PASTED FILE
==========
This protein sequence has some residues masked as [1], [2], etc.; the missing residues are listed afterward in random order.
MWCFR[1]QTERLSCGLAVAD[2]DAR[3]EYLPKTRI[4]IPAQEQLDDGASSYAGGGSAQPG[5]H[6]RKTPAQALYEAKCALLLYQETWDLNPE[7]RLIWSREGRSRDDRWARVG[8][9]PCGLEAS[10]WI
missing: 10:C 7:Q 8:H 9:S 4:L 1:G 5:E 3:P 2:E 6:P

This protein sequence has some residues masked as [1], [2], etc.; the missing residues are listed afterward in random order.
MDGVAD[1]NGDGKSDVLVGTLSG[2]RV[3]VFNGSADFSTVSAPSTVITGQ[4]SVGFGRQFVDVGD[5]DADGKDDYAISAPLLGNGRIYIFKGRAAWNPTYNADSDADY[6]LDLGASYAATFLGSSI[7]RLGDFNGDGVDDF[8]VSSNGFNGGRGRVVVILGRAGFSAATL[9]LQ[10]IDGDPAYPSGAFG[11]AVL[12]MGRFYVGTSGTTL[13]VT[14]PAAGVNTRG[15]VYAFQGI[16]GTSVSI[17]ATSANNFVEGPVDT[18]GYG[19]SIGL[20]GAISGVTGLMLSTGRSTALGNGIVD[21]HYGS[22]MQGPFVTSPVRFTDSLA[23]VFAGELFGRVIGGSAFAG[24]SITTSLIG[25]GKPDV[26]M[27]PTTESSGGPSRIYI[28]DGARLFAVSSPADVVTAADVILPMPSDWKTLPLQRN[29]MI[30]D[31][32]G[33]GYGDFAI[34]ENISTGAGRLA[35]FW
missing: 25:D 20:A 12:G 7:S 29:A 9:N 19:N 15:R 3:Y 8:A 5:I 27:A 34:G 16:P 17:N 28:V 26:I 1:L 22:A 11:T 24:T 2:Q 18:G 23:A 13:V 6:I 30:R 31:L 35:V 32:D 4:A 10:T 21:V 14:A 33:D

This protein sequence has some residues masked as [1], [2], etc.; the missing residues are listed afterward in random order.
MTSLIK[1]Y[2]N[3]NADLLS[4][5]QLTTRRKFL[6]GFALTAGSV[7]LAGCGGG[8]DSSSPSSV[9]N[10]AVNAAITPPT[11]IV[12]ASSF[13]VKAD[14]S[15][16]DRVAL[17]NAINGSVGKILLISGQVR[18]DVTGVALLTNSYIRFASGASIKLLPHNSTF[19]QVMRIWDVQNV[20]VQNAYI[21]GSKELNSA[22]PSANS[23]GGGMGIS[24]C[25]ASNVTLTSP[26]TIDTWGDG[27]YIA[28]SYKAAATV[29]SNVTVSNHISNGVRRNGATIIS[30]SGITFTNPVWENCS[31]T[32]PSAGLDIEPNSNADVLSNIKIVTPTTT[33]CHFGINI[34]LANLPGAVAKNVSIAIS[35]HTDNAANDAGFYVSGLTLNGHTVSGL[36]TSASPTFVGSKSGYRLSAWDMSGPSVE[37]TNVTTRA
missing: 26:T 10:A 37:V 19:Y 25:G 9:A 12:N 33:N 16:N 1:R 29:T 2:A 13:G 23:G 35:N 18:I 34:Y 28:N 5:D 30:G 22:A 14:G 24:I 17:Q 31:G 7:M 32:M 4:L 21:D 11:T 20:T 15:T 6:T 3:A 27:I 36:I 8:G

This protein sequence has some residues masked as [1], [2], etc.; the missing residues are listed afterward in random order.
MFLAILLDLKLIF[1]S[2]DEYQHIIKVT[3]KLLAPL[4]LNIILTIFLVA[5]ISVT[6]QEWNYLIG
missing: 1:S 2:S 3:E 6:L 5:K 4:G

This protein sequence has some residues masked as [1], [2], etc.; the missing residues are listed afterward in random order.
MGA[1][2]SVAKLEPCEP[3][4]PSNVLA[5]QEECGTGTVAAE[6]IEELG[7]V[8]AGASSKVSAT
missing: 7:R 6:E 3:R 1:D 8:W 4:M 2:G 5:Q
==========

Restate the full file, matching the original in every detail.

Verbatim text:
This protein sequence has some residues masked as [1], [2], etc.; the missing residues are listed afterward in random order.
MWCFR[1]QTERLSCGLAVAD[2]DAR[3]EYLPKTRI[4]IPAQEQLDDGASSYAGGGSAQPG[5]H[6]RKTPAQALYEAKCALLLYQETWDLNPE[7]RLIWSREGRSRDDRWARVG[8][9]PCGLEAS[10]WI
missing: 10:C 7:Q 8:H 9:S 4:L 1:G 5:E 3:P 2:E 6:P

This protein sequence has some residues masked as [1], [2], etc.; the missing residues are listed afterward in random order.
MDGVAD[1]NGDGKSDVLVGTLSG[2]RV[3]VFNGSADFSTVSAPSTVITGQ[4]SVGFGRQFVDVGD[5]DADGKDDYAISAPLLGNGRIYIFKGRAAWNPTYNADSDADY[6]LDLGASYAATFLGSSI[7]RLGDFNGDGVDDF[8]VSSNGFNGGRGRVVVILGRAGFSAATL[9]LQ[10]IDGDPAYPSGAFG[11]AVL[12]MGRFYVGTSGTTL[13]VT[14]PAAGVNTRG[15]VYAFQGI[16]GTSVSI[17]ATSANNFVEGPVDT[18]GYG[19]SIGL[20]GAISGVTGLMLSTGRSTALGNGIVD[21]HYGS[22]MQGPFVTSPVRFTDSLA[23]VFAGELFGRVIGGSAFAG[24]SITTSLIG[25]GKPDV[26]M[27]PTTESSGGPSRIYI[28]DGARLFAVSSPADVVTAADVILPMPSDWKTLPLQRN[29]MI[30]D[31][32]G[33]GYGDFAI[34]ENISTGAGRLA[35]FW
missing: 25:D 20:A 12:G 7:S 29:A 9:N 19:N 15:R 3:Y 8:A 5:I 27:A 34:G 16:P 17:N 28:V 26:I 1:L 22:A 11:T 24:T 2:Q 18:G 23:A 13:V 6:I 30:R 31:L 35:V 32:D 4:A 10:T 21:V 14:A 33:D

This protein sequence has some residues masked as [1], [2], etc.; the missing residues are listed afterward in random order.
MTSLIK[1]Y[2]N[3]NADLLS[4][5]QLTTRRKFL[6]GFALTAGSV[7]LAGCGGG[8]DSSSPSSV[9]N[10]AVNAAITPPT[11]IV[12]ASSF[13]VKAD[14]S[15][16]DRVAL[17]NAINGSVGKILLISGQVR[18]DVTGVALLTNSYIRFASGASIKLLPHNSTF[19]QVMRIWDVQNV[20]VQNAYI[21]GSKELNSA[22]PSANS[23]GGGMGIS[24]C[25]ASNVTLTSP[26]TIDTWGDG[27]YIA[28]SYKAAATV[29]SNVTVSNHISNGVRRNGATIIS[30]SGITFTNPVWENCS[31]T[32]PSAGLDIEPNSNADVLSNIKIVTPTTT[33]CHFGINI[34]LANLPGAVAKNVSIAIS[35]HTDNAANDAGFYVSGLTLNGHTVSGL[36]TSASPTFVGSKSGYRLSAWDMSGPSVE[37]TNVTTRA
missing: 26:T 10:A 37:V 19:Y 25:G 9:A 12:N 33:N 16:N 1:R 29:T 2:A 13:G 23:G 35:N 18:I 34:Y 28:N 5:D 30:G 22:A 14:G 24:I 17:Q 31:G 7:M 32:M 4:L 21:D 11:T 20:T 15:T 6:T 3:A 27:I 36:I 8:G

This protein sequence has some residues masked as [1], [2], etc.; the missing residues are listed afterward in random order.
MFLAILLDLKLIF[1]S[2]DEYQHIIKVT[3]KLLAPL[4]LNIILTIFLVA[5]ISVT[6]QEWNYLIG
missing: 1:S 2:S 3:E 6:L 5:K 4:G

This protein sequence has some residues masked as [1], [2], etc.; the missing residues are listed afterward in random order.
MGA[1][2]SVAKLEPCEP[3][4]PSNVLA[5]QEECGTGTVAAE[6]IEELG[7]V[8]AGASSKVSAT
missing: 7:R 6:E 3:R 1:D 8:W 4:M 2:G 5:Q